Arpita Ghosal is a Toronto-based arts writer. She founded Sesaya in 2004.
Believe it or not, for Daniel Stolfi, cancer is a laughing matter. As a comedian and writer, he has a knack for mining humour from unexpected places . . . like cancer, of all things. In 2009, at the age of 25, Stolfi was diagnosed with Non-Hodgkin’s Lymphoma, an aggressive cancer that required equally aggressive chemotherapy. Within the darkness of the disease, Stolfi created “Cancer Can’t Dance Like This”, a solo show which used larger-than-life characters to portray what he had lost to cancer: his hair, his strength and his appetite – though not his creativity and candour. Ten years on and cancer-free, Stolfi is back with “Cancer Can’t Dance Like This – 10 Years Later”, a reflective revisit of the Canadian Comedy Award winning play which he debuted at The Second City Conservatory and performed across the country over the span of 6 years.
The new show combines storytelling, stand-up, music and physical comedy to explore surviving cancer, and it will take place at the Great Hall exactly 10 years (to the day) after the original production. Discussing the show’s genesis, Stolfi admits that it is still “incredibly difficult to even think about finding humour in something as heavy and tragic as cancer . . . But I’m a comedian, and even though when I was first creating the show, it wasn’t funny at all…” – even at a time that was “dark and heavy and real”, his natural comedic instincts wouldn’t be denied. The comedy “just sort of happened,” he recalls. At the time, he was meeting other cancer patients and survivors, and curiously, it seemed like they all had “this strange dark sense of humour” about the experience: “We laughed at some of the strangest things. Mostly, constipation! LOL.” In the midst of his ordeal, he recognized the need to laugh, and saw that it was healthy, “especially if it was coming from an authentic place”.
A native of Guelph, Stolfi has been working steadily since graduating from the University of Guelph’s Theatre program, and has acted in TV series such as Frankie Drake Mysteries, The Amazing Gayl Pile and Suits. His cancer now long behind him, he hadn’t planned to remount his show or do a new one. But as he looked back over the years, he realized that cancer remains a big part of his life, even after 10 years, which is a major mile-marker in the journey to cancer freedom. “I think about it all the time,” he admits.
After contemplating the idea of remounting the original show, “maybe as a celebration”, he thought about how much has changed, and how it could be interesting to “shine a new light on the show as a survivor”. So his new show will not retread the same territory as the original. Instead, it will answer questions like How have things changed? What’s different? And it will also share the other side of the story – the positive ways that he has carried cancer around with him.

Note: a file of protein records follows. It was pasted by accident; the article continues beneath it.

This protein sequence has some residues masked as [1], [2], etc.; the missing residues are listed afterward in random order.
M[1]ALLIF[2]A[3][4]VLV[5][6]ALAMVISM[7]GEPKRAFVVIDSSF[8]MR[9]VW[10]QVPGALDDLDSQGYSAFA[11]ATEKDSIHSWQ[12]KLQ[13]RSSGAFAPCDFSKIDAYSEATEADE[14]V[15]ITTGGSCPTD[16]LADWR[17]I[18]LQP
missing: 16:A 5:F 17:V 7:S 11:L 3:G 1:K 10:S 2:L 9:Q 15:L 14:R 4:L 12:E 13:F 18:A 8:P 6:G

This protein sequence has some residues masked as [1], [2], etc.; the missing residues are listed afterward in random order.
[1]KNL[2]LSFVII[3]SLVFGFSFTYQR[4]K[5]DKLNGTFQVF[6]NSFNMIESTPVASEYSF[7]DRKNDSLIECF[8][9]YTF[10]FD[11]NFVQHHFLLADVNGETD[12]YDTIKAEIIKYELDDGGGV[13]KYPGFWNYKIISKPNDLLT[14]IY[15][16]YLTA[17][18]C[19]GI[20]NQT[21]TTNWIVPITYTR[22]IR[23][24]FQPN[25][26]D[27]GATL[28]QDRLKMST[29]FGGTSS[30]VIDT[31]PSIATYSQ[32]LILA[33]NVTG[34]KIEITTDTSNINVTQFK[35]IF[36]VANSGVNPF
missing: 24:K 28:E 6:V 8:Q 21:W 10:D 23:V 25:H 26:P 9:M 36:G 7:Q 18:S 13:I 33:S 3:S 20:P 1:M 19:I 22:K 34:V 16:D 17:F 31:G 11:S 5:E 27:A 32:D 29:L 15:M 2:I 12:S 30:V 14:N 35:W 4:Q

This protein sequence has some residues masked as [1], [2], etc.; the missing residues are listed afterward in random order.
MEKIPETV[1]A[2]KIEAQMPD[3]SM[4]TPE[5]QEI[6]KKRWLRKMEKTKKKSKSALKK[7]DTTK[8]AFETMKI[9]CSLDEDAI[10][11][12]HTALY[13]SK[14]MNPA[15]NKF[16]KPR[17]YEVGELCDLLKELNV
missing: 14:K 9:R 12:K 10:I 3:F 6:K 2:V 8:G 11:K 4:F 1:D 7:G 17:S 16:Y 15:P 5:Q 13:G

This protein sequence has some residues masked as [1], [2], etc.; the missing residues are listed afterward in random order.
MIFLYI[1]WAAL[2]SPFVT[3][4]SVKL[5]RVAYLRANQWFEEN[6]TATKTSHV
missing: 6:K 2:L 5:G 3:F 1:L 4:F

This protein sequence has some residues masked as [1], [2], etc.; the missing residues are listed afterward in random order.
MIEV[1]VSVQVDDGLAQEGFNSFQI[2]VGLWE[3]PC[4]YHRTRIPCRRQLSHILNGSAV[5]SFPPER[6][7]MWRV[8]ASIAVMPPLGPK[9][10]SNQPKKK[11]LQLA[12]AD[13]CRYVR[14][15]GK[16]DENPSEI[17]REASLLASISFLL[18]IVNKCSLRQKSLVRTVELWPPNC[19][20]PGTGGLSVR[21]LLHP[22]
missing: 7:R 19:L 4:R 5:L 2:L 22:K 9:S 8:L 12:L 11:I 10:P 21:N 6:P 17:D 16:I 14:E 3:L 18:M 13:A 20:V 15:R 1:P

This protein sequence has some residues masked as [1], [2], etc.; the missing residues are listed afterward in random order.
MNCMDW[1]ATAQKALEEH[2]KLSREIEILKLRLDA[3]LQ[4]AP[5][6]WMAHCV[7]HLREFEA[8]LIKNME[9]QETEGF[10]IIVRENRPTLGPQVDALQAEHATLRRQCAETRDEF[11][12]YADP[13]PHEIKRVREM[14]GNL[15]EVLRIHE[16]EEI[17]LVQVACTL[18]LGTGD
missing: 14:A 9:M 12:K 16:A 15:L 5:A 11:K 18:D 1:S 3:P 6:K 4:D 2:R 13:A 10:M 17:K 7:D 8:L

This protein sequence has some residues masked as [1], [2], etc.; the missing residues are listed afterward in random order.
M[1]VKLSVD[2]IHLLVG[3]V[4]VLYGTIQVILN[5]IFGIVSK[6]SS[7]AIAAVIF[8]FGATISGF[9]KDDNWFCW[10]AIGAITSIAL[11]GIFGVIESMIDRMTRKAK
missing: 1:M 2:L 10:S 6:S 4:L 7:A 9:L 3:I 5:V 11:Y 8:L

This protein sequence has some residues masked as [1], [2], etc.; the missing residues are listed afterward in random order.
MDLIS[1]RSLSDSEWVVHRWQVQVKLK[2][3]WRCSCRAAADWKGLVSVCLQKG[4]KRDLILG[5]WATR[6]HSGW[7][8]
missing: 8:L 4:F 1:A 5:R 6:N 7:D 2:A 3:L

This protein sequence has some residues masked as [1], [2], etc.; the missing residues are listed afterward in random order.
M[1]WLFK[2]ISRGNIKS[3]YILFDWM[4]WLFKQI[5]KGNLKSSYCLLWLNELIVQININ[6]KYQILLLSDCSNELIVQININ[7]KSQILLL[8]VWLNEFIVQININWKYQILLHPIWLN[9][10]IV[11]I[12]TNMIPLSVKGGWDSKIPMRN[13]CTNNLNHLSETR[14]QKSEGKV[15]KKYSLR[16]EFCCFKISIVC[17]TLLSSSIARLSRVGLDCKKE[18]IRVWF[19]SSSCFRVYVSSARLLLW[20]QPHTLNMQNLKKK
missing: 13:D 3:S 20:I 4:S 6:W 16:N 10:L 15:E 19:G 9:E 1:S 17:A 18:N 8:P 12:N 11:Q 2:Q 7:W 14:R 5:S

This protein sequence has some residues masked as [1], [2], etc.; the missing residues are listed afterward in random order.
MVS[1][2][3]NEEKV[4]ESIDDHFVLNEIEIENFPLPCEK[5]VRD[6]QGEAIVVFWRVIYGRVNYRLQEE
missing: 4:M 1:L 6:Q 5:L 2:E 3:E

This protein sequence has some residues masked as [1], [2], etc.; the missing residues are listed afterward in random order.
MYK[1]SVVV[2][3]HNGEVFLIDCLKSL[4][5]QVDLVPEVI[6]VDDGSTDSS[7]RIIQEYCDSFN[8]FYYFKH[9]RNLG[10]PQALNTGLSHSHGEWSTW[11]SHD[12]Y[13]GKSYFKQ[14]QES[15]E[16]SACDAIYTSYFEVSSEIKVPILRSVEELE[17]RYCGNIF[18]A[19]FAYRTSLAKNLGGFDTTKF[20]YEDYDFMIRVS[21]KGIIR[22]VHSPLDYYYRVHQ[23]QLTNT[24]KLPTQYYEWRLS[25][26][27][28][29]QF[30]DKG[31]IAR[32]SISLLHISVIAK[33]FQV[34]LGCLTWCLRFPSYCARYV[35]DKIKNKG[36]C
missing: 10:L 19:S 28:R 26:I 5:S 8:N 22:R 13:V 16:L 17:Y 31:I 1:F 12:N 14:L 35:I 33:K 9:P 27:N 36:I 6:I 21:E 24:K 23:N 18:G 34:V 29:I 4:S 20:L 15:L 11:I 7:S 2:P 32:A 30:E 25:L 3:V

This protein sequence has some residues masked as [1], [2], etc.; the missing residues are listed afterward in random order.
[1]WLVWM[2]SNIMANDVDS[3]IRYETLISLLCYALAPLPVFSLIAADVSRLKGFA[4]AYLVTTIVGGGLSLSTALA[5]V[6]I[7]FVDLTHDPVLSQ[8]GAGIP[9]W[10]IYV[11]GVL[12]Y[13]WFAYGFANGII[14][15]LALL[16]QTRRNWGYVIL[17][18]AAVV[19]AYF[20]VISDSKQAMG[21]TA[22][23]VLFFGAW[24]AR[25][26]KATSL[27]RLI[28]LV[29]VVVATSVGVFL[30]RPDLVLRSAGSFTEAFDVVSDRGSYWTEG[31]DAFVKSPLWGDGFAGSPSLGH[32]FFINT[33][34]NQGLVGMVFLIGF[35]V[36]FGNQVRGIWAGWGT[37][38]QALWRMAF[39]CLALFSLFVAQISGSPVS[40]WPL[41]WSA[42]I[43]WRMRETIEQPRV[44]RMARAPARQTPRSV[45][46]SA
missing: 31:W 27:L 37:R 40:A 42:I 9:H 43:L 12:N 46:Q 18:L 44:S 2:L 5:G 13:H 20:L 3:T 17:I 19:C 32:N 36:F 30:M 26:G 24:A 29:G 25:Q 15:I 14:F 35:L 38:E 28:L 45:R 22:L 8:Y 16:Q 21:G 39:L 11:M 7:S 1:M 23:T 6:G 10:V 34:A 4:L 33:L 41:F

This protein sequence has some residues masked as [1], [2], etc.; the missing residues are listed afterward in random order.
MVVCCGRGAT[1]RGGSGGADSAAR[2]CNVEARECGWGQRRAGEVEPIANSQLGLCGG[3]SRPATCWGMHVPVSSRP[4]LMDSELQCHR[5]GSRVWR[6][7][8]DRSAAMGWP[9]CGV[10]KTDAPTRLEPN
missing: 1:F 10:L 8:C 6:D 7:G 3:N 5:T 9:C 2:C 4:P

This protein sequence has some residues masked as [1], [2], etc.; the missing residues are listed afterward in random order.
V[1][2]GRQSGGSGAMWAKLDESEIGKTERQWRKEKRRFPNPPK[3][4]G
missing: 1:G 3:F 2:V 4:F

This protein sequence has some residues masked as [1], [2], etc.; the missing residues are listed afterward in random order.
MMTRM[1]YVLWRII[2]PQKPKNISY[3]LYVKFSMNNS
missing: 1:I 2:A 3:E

What inspired him most about creating this show was all the stories of other cancer patients that he encountered along the way: “I quickly realized that I wasn’t the only one who was going through the illness. There were so many like-minded people – young, healthy people – who were diagnosed at such a young age, and we were all fighting this thing. I wanted to help not only share my story, but theirs as well.” Stolfi’s aspiration with “Cancer Can’t Dance Like This – 10 Years Later” is that the audience gets a sense of hope out of this show. He wants audiences to see, “here is someone who fought through 2 years of chemotherapy, who thought at times that he wasn’t going to make it.. and now, here he is on stage, using humour to tell his story 10 years later! I hope that gives the audience a good feeling. I think, so often we hear about the tragedy and the struggle of cancer, so I hope this show can add a bit of… well… hope.”
Stolfi performed his original show more than 50 times from Newfoundland and Labrador to BC, raising over $100,000 to benefit cancer research along the way. Similarly, a portion of the proceeds from “Cancer Can’t Dance Like This – 10 Years Later” will benefit Young Adult Cancer Canada. And just as importantly, the emotional benefits to other survivors are innumerable. Many who saw the original show thank him for “taking the words out of their head and putting them on stage for everyone to see and hear”. Indeed, “that was what kept me doing the show for as long as I did. If it could give hope to one person in the audience, then I was doing a good thing.” So he kept doing it . . . and now he hopes that this updated version of his story will have similar impacts.
“It’s a celebration,” he maintains. “We should celebrate!”
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What: “Cancer Can’t Dance Like This – 10 Years Later”, written and performed by Daniel Stolfi; Produced by Daniel Stolfi and Jennifer De Lucia of You & Me Entertainment; Music by Gerrard Suyao; Lighting design by Michael Chudnovsky; Directed by Andrew Ferguson
Who: Audiences 16 years of age and older
When: May 30, 2019
Where: The Great Hall, 1087 Queen Street West, Toronto, ON
Info and Tickets: thegreathall.ca
© Arpita Ghosal, Sesaya / SesayArts Magazine, 2019